If you are one of the many who has reserved a copy of Windows 10, you should probably check if Microsoft has already started downloading Windows 10 on your existing Windows 7 or Windows 8.1 machine. This is a major deployment event in Microsoft’s history as the company plans to convert existing 1 billion Windows devices running Windows 7 / 8.1 to run their most latest Windows 10 OS.
Microsoft is pre-loading the Windows 10 upgrade files on users’ PCs who have reserved them using the Get Windows 10 application. If you have reserved a Windows 10 copy on your PC there is a chance that your system has already downloaded the necessary Windows 10 upgrade files and is all set for installation.
Check if Windows 10 has started installing
The Windows 10 update would be rolled out in waves by Microsoft, meaning the rollout shall begin to select users and not everyone would be getting the upgrade right away. The first batch who receive the updates is Windows Insiders followed by users with Windows 7 SP1 and 8.1 with valid version and those who have reserved a copy of Windows 10.
Here is an easy way to check if your current PC has been pre-loaded with Windows 10 upgrade files:
On your current PC, use the Folder Options and set to show all hidden items. You can do it by clicking Start button, typing “Folder options” in search box and by hitting the enter key.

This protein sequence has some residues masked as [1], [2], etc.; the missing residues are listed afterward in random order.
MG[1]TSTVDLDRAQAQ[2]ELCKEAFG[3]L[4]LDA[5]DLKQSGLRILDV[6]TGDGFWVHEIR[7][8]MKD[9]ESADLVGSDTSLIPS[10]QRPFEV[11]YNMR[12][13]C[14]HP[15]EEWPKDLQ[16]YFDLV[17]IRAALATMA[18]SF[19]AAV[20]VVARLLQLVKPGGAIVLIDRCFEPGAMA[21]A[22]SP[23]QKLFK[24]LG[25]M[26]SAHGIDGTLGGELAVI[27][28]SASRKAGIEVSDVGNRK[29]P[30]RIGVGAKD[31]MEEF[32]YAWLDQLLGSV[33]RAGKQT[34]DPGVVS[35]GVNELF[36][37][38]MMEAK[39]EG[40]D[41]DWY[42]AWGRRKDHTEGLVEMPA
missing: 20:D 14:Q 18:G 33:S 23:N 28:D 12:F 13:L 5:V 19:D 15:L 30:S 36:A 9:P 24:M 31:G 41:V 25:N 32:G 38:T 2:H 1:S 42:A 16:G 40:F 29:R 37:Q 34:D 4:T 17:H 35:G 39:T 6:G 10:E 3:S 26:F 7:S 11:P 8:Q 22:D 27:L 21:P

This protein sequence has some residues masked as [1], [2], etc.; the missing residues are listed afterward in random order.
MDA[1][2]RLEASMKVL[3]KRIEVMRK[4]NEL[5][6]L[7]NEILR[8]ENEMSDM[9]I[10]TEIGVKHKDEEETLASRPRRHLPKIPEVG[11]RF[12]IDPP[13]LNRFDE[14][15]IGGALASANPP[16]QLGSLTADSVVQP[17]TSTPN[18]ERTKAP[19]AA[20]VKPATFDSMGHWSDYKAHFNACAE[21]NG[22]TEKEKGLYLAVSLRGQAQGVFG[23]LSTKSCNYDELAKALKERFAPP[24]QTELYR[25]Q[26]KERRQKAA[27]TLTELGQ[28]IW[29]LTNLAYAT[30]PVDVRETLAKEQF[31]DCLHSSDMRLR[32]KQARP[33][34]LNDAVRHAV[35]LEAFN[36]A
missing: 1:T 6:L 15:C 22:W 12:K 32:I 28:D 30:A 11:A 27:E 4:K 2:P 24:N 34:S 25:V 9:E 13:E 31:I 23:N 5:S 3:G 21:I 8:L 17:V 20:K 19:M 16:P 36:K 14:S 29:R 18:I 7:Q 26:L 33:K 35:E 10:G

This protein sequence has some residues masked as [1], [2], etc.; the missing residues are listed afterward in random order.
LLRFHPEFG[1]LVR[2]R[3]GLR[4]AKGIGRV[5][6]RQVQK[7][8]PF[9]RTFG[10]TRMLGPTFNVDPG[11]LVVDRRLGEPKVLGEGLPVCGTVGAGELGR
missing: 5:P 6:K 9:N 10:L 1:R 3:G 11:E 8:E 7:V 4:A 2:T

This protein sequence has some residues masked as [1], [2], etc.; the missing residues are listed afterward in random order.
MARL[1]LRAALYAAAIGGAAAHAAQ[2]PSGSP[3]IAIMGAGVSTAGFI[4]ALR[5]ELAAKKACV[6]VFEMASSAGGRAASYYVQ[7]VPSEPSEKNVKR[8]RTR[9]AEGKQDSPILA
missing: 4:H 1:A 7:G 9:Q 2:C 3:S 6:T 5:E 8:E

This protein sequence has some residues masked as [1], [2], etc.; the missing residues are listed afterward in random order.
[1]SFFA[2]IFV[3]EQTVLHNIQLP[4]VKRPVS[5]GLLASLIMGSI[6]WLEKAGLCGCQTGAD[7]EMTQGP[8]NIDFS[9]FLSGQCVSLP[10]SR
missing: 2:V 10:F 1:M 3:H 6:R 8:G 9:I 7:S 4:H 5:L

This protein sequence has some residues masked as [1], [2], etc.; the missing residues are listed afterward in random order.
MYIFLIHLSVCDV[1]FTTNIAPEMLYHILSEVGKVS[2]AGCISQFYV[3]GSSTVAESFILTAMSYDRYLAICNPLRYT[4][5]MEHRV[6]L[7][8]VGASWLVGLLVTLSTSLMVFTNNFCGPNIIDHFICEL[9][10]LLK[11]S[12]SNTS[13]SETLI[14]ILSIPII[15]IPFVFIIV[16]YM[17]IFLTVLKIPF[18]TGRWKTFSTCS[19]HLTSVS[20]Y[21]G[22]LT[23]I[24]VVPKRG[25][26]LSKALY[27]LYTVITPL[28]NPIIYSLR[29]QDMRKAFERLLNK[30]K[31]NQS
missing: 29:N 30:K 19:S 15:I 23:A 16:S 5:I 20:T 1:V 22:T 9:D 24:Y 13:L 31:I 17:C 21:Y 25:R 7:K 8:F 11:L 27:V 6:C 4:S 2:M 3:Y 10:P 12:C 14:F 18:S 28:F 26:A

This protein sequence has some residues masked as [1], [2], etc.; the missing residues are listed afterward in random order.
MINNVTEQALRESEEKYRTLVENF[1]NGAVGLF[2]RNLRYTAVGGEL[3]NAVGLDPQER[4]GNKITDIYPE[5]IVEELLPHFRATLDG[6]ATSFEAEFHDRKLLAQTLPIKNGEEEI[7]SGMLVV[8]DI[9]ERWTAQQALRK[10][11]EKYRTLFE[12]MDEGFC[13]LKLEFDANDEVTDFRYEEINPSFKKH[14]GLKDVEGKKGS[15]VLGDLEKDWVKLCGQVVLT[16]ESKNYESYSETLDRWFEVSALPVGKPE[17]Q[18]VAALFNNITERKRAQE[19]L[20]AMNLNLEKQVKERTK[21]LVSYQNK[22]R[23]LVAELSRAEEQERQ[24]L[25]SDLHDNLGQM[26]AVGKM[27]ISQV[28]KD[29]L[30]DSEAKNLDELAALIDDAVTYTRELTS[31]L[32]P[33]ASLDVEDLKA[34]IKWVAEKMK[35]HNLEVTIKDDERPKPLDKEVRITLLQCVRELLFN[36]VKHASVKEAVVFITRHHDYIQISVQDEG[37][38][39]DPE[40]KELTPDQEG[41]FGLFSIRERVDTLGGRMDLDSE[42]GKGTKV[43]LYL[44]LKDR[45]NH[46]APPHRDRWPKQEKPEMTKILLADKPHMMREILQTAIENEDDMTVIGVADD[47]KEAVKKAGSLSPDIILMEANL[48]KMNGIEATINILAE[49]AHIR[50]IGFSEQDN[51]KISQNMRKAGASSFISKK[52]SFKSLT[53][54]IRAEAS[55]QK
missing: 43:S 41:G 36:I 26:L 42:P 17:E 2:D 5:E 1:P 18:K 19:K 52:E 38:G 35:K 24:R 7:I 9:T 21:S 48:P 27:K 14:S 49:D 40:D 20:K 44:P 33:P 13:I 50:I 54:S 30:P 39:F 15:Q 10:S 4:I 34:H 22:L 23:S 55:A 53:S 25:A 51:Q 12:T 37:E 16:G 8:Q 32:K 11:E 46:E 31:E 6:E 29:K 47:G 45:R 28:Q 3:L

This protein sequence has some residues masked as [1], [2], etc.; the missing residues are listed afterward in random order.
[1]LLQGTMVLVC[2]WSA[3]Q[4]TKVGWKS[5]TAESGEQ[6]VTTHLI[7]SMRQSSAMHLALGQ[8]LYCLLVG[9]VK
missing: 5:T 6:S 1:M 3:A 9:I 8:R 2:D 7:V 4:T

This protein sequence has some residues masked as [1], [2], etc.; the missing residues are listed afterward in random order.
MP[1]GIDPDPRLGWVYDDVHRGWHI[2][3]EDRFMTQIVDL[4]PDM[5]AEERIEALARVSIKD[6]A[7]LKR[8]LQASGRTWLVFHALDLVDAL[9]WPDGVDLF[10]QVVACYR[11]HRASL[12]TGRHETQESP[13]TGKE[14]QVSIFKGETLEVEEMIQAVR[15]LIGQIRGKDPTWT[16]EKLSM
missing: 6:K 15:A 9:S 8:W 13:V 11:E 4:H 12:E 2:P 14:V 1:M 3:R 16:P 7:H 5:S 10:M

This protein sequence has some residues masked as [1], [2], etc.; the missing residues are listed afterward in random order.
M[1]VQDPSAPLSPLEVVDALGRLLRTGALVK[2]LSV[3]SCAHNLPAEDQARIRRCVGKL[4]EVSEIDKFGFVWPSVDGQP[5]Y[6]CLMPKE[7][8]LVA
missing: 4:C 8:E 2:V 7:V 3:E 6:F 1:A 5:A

Once the Folder Options dialog is open, click the View tab, and scroll down to select Show hidden files, folders, and drives under “Hidden files and folders”.
If you are using a Windows 8.1 machine you can open the file explorer and from the Ribbon select View > Options > Change folder & search options and from the Folder Options dialog choose the “Show hidden files, folders, and drives” radio button just like in the above step.
Now open your local C: drive in File Explorer where you should see a folder named $Windows.~BT. The folder with the name $Windows.~BT is where all Windows 10 files are being stored temporarily until the actual update happens. The size of these files vary from system to system depending on 32-bit or 64-bit Windows. The upgrade file size is around 4 GB and it varies depending on your system and driver configuration and other factors.
(Image Source: Rajesh Patel)
Even if you see the new Windows 10 folders, do not attempt to run any of these files in the folder. Running these files will not start Windows 10 installation as it cannot be done manually this way.
The presence of the Windows 10 Upgrade folder is just an indication that you are the next in the queue to get the latest Windows 10 OS. Windows 10 will download in the background, but will not start the installation, without your consent.